CONGRESS HAS TAKEN a hard-left turn under Rahul Gandhi. Is that politically astute? The hard-left is viscerally anti-business. Rahul’s frequent diatribes against big business mirror the 1970s politics of George Fernandes who as industry minister in the Morarji Desai-led, post-Emergency Janata government threw Coca-Cola and IBM out of the country.
Do young people naturally lean left? Writing in Bloomberg Businessweek, evolutionary anthropologist Avi Tuschman answers the question by recalling the adage: “If you are not a liberal when you’re 20, you have no heart. If you’re not a conservative by the time you’re 30, you have no brain.”
He adds: “Variations of this saying have been attributed to Benjamin Disraeli, Otto von Bismarck, George Bernard Shaw, Woodrow Wilson, Theodore Roosevelt, Aristide Briand, and Winston Churchill. The thought though first came, in fact, from a French statesman, François Guizot (1787-1874). Regardless of its origin, the adage raises a fascinating question: Do the young really lean left because of passions and idealism? And as people age, do they incline toward the right because they become more realistic or cynical?”
Congress, however, could be misreading the national mood. India is an aspirational country. The average Indian doesn’t dislike big business. She wants to be an empowered employee and one day, an entrepreneur herself.
India’s first Prime Minister Jawaharlal Nehru was a Fabian socialist. He nationalised Air India in 1953 and told good friend JRD Tata that profit was a “dirty word”.
Indira Gandhi took her father’s socialism to another level. She nationalised all private banks and raised income-tax rates on the highest earners to 97 per cent. The black economy was born. Wealthy Indian businessmen quickly opened secret Swiss bank accounts.
Rajiv Gandhi had a more relaxed approach to business. He was an early techie, used a ham radio, and piloted Boeing 737-200 passenger jets for Indian Airlines from 1968 to 1980. Few realise that Rajiv was the first Nehru-Gandhi since Motilal Nehru to hold a professional job outside the family. Motilal, before politics drew him in, was a successful lawyer in Allahabad.
Jawaharlal, Indira, Sanjay, Rahul and Priyanka have never held professional jobs. Rahul did try his hand at entrepreneurship with an infotech company called Backops in early 2000, but it never took off. He joined politics in 2004, with Congress offering lifelong employment.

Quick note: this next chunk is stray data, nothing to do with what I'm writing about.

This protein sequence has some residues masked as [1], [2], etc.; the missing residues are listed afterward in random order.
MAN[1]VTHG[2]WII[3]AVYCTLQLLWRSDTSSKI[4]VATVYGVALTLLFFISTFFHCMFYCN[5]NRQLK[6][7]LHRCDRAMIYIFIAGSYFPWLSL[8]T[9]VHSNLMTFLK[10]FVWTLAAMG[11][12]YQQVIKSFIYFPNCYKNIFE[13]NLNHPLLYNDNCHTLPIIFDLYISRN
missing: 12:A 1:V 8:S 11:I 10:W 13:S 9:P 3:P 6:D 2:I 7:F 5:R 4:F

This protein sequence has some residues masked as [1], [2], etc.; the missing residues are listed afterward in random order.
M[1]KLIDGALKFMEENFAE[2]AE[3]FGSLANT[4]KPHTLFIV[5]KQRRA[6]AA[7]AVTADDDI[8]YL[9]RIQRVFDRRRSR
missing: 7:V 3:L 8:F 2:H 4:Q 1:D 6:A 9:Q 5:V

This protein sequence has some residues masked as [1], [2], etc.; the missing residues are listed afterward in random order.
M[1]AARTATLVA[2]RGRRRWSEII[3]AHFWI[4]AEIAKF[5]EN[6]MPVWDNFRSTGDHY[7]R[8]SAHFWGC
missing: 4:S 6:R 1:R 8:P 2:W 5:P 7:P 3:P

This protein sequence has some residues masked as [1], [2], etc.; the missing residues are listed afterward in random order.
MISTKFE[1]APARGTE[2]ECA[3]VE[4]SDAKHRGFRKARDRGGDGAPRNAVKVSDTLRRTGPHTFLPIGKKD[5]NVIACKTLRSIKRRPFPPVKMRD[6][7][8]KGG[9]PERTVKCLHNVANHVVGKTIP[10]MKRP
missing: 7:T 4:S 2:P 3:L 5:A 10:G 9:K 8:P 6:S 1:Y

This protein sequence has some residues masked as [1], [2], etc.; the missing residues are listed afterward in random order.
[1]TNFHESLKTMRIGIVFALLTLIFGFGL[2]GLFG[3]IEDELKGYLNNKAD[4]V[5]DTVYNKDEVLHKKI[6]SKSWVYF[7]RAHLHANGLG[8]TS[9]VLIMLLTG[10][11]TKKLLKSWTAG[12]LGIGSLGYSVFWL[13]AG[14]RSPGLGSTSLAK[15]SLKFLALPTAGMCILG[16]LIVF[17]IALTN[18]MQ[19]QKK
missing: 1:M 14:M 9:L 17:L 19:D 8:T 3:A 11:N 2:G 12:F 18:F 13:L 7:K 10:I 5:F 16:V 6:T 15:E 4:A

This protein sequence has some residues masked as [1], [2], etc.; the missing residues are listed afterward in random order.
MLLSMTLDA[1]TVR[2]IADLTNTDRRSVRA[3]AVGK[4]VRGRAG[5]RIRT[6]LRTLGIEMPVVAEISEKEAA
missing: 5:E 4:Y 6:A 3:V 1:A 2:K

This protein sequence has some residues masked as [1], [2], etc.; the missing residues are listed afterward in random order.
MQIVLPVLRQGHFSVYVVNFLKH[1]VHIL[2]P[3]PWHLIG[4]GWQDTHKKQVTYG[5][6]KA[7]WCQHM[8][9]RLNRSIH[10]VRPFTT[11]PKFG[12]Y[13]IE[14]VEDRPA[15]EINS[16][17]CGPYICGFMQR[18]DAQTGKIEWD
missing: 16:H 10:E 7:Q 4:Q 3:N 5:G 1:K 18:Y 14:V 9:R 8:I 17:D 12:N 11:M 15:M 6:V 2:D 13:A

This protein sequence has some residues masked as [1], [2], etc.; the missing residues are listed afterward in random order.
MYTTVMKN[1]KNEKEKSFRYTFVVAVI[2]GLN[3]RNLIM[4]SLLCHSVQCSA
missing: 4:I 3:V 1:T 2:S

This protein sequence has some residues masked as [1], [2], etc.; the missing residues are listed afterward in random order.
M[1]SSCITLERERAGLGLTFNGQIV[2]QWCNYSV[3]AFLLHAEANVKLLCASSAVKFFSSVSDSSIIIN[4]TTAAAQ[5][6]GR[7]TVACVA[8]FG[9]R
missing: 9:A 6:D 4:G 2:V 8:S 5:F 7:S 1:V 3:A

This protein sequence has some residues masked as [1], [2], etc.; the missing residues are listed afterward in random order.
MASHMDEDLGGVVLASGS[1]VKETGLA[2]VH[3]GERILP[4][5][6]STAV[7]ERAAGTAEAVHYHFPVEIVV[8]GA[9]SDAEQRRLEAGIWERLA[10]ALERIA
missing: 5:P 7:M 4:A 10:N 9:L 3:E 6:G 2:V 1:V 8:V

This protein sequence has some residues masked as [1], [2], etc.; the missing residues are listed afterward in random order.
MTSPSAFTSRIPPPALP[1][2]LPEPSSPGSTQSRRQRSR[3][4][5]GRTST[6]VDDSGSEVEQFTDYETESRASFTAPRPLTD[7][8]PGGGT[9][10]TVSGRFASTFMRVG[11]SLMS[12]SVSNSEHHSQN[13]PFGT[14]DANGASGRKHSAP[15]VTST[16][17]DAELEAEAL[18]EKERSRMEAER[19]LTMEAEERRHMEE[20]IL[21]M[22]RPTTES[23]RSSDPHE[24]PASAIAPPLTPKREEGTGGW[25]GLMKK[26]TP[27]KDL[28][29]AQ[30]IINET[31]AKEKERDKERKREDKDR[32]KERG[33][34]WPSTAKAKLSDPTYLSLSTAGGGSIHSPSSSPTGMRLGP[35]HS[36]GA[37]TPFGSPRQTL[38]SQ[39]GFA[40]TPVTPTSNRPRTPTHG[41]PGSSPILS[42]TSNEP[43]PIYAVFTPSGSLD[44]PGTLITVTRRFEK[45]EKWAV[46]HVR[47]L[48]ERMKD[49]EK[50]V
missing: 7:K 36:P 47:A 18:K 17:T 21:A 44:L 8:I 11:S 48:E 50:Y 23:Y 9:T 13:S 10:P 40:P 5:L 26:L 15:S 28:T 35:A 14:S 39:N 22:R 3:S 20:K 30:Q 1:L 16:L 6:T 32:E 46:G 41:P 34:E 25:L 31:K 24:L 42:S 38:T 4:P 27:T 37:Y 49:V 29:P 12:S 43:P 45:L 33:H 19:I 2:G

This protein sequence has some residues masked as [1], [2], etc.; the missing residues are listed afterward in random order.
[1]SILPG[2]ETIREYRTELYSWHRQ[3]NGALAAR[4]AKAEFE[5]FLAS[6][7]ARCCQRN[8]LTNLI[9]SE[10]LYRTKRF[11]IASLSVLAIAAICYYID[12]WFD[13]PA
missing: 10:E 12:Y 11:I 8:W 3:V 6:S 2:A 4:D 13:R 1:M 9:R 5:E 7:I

So, is Rahul’s hard-left turn likely to help Congress in 2024? Rahul has added two ingredients to his political pitch. First, minorityism. Second, welfarism.
The Karnataka victory was built on these twin pillars. Muslims, who comprise 13 per cent of Karnataka’s electorate, voted en masse for Congress, abandoning the Janata Dal (Secular). Welfarism meanwhile ensured Congress retained its core Hindu caste voter base.
If minorityism and welfarism can work in Karnataka, one of India’s wealthiest states, why shouldn’t it work nationally in 2024? The Congress leadership believes it can. Rahul is therefore under no pressure to move from a hard-left, minority-leaning, welfare-oriented position to the centre-left. That could prove a miscalculation.
Turn back to the psychology that governs human behaviour, including voter behaviour. Here’s what Tuschman says about age, culture and ideology: “A 2004 study by psychologists Robert McCrae and Jüri Allik in the Journal of Cross-Cultural Psychology of 36 cultures across Africa, Europe and Asia discovered that openness and conscientiousness differ between 18 to 22-years-olds and older adults. If an individual’s political personality hasn’t changed by the time of his or her 30th birthday, however, it’s not likely to differ all that much at 40, 50 or 60.
“This isn’t to say that all teenagers are liberal and all older people are conservative. In any age group, people are distributed along the Left-Right spectrum on a bell curve. The entire curve, however, moves somewhat to the Right during the mid-20s. There is one life event, though, that greatly accelerates a person’s shift to the Right, and it often occurs in the 30s: parenthood. Why does having kids push people to the Right? Parents look for possible sources of danger that nonparents can ignore. This shift in perception is so strong it creates an illusory sense of risk; new parents tend to believe that crime rates have increased since they had children even when actual crime has dropped dramatically. Because ‘dangerous world’ thinking is associated with political conservatism, parenthood pushes people to the Right, and more so when they have daughters.”
In a politically conservative country like India, that could spell electoral trouble in 2024 for Rahul’s hard-left gamble.